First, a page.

# Subgroups

Household Income (monthly)Population shareProportional design100 respondents per subgroupCell Weights
I: up to $2,5000.280100 (25%)0.8 II:$2,500+ to 5,0000.4160100 (25%)1.6
III: $5,000+ to 7,5000.3120100 (25%)1.2 IV: above$7,5000.140100 (25%)0.4
TOTAL1400400 (100%)_

#### Exhibit 34.5   Proportional and disproportional sample designs for subgroups.

In many quantitative research studies, it is common to report results for relevant subgroups. These subgroups can include demographics (such as income, gender, and age), buying behaviours (such as brand/category usage or usage rate), and geographical differences.

When the sample size for each subgroup is proportional to its population size, it is possible that some subgroup samples end up being too small to analyse effectively. For example, in Exhibit 34.5, subgroups IV and I have sample sizes of less than 100.

To address these inadequacies, each subgroup’s sample size should meet specific requirements. In the cited example, a subgroup sample size of 100 limits the sampling error to ±10%. In disproportionate designs like this, each subgroup must be weighted to account for the disproportions.

The cell weight, as shown in Exhibit 34.5, is calculated by dividing the population share by the sample share. For instance, for the first group, this would be 20% divided by 25%, resulting in a weight of 0.8. If the number of “yes” or “success” respondents is 20 for subgroup I, 30 for II, 40 for III and 50 for IV, the weighted average for the entire sample would be 20 × 0.8 + 30 × 1.6 + 40 × 1.2 + 50 × 0.4 = 132 or 33% (132/400). If the population is 1 million, the estimated number of “successes” is 330 thousand (33% × 1 million, or 132 × 1 million/400).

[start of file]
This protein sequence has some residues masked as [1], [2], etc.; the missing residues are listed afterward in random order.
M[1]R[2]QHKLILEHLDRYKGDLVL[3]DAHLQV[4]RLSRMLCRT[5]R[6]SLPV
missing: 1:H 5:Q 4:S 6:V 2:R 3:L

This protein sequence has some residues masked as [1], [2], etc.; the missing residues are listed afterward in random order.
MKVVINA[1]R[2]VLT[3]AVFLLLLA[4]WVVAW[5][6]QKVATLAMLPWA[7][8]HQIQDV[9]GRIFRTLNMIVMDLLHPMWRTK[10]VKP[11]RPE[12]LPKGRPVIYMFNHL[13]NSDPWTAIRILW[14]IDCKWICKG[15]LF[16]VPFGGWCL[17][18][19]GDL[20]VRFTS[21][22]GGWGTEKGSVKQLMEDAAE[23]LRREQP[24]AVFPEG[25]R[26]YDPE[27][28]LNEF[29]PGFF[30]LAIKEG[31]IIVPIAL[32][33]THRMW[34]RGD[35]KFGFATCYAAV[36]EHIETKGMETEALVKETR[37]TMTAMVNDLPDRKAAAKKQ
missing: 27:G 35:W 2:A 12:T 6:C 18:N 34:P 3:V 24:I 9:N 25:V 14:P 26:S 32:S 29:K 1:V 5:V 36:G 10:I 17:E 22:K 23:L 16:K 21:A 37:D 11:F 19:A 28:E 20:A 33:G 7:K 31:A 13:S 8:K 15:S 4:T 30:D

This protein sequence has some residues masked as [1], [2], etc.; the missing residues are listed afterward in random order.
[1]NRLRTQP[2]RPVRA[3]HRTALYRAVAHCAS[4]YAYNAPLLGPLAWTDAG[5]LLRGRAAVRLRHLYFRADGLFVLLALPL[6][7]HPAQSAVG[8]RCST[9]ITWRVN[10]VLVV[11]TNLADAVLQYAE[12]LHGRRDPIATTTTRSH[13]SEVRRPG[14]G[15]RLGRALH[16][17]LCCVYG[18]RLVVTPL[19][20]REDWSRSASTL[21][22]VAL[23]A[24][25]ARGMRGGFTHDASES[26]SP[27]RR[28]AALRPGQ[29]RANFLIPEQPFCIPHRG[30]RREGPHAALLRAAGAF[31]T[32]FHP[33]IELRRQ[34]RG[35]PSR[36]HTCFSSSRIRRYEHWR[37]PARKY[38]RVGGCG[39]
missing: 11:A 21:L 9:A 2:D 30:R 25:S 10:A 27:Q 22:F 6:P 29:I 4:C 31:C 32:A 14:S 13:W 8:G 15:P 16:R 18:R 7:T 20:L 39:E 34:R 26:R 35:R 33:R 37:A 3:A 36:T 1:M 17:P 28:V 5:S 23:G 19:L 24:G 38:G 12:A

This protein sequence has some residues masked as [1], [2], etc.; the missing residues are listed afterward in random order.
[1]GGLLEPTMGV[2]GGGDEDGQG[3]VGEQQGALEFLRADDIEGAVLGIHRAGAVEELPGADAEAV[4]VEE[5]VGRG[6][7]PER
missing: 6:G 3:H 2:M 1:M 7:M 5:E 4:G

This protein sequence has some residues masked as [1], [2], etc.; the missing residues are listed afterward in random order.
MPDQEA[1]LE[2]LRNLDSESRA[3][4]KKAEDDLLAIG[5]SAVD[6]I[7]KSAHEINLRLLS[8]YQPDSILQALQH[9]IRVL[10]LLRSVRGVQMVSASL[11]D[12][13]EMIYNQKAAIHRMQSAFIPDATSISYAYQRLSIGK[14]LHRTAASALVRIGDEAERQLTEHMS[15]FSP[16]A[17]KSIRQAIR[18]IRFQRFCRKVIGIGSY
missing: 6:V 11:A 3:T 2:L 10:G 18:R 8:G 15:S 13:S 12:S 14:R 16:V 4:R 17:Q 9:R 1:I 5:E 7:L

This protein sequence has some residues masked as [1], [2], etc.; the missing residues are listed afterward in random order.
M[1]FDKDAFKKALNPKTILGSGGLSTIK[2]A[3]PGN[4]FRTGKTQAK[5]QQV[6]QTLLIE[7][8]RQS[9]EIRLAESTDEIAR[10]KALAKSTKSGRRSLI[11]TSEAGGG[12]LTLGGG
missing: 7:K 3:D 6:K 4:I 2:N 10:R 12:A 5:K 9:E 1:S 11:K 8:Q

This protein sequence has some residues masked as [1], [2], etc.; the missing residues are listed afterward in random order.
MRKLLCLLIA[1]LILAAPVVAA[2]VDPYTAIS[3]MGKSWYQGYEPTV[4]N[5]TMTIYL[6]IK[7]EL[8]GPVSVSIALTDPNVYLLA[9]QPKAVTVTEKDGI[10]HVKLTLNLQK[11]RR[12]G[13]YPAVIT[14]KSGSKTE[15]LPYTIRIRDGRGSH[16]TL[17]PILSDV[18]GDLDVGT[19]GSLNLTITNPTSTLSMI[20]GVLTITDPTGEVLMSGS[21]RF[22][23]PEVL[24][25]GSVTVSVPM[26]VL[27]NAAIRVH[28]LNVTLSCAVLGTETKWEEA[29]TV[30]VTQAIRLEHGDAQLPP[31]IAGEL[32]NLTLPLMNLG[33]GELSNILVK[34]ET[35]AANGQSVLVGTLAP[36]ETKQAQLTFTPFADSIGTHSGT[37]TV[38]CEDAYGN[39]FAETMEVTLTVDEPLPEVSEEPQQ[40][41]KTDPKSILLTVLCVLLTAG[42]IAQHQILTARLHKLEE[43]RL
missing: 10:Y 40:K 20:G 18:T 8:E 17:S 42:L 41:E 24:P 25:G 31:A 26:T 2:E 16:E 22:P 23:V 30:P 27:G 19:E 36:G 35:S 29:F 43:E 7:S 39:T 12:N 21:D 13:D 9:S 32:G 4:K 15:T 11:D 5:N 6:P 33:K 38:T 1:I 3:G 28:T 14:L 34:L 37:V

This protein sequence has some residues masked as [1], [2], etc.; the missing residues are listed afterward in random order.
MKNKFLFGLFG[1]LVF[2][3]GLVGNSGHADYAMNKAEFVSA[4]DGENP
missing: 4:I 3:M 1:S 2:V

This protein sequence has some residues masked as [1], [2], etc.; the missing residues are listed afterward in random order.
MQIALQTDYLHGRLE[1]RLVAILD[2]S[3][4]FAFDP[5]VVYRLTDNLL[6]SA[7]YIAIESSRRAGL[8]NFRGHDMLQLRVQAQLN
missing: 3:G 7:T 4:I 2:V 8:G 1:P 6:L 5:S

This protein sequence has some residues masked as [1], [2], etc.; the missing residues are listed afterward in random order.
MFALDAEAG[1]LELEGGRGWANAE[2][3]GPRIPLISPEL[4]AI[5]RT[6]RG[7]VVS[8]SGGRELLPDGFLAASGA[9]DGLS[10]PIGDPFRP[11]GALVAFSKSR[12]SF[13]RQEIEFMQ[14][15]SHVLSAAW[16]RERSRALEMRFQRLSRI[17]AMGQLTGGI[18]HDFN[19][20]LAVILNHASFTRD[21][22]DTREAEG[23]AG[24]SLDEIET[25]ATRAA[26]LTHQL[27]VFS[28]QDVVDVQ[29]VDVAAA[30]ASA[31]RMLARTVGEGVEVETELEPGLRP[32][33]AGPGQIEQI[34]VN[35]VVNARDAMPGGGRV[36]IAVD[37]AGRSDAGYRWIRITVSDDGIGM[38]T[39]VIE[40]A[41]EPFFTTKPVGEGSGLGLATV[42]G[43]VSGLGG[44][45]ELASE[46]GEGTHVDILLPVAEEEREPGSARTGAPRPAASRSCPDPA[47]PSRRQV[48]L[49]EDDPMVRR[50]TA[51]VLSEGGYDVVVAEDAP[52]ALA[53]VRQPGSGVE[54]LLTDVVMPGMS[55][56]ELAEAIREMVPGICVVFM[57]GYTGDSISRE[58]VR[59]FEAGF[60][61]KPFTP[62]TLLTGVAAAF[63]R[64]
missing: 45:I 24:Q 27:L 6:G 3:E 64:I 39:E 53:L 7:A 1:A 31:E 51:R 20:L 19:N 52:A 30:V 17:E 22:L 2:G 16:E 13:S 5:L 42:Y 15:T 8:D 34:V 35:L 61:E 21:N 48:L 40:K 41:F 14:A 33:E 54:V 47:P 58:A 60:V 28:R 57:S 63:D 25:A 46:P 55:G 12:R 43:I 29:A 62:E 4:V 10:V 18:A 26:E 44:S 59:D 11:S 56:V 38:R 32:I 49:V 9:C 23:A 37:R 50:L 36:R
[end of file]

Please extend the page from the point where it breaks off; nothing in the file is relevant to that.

For major subgroups, research agencies typically recommend sample sizes of 100 or more (with a margin of error of ±10%). For minor subgroups, the sample size should be at least 50 (with a margin of error of ±14%).

Disproportional designs are commonly used in the majority of quantitative research studies. However, if information about the proportions is not available, disproportional designs should not be employed.

The sampling error for disproportional samples is slightly greater compared to proportional sample designs. In the aforementioned example, the confidence interval would be ±5.4% for a confidence level of 95% (with Z = 1.96), as opposed to ±4.9% for proportional sampling.

To compute the margin of error, we need to estimate the variance, which in the case of subgroup (or stratified) sampling is computed as follows: $$σ^2= \sum_{k=1}^K(N_k/N)^2×(N_k-n_k)/N_k×p_k(1-p_k)/n_k$$

Where:

• σ2: population variance.
• K: the number of subgroups.
• N: total universe population
• Nk: population of subgroup k.
• nk: sample size for subgroup k.
• pk: probability of “success”.

Conservatively setting pk = 0.5, and assuming Nk >> nk, the formula reduces to:

$$σ^2=0.25\sum_{k=1}^K(N_k/N)^2×1/n_k$$

For the example in Exhibit 34.5:

$$σ^2=0.25/100(0.2^2+0.4^2+0.3^2+0.1^2)=0.0025×0.3=0.00075$$ $$σ=0.0274$$

The margin of error, e = Zσ=1.96 × 0.027=0.054 or 5.4%.

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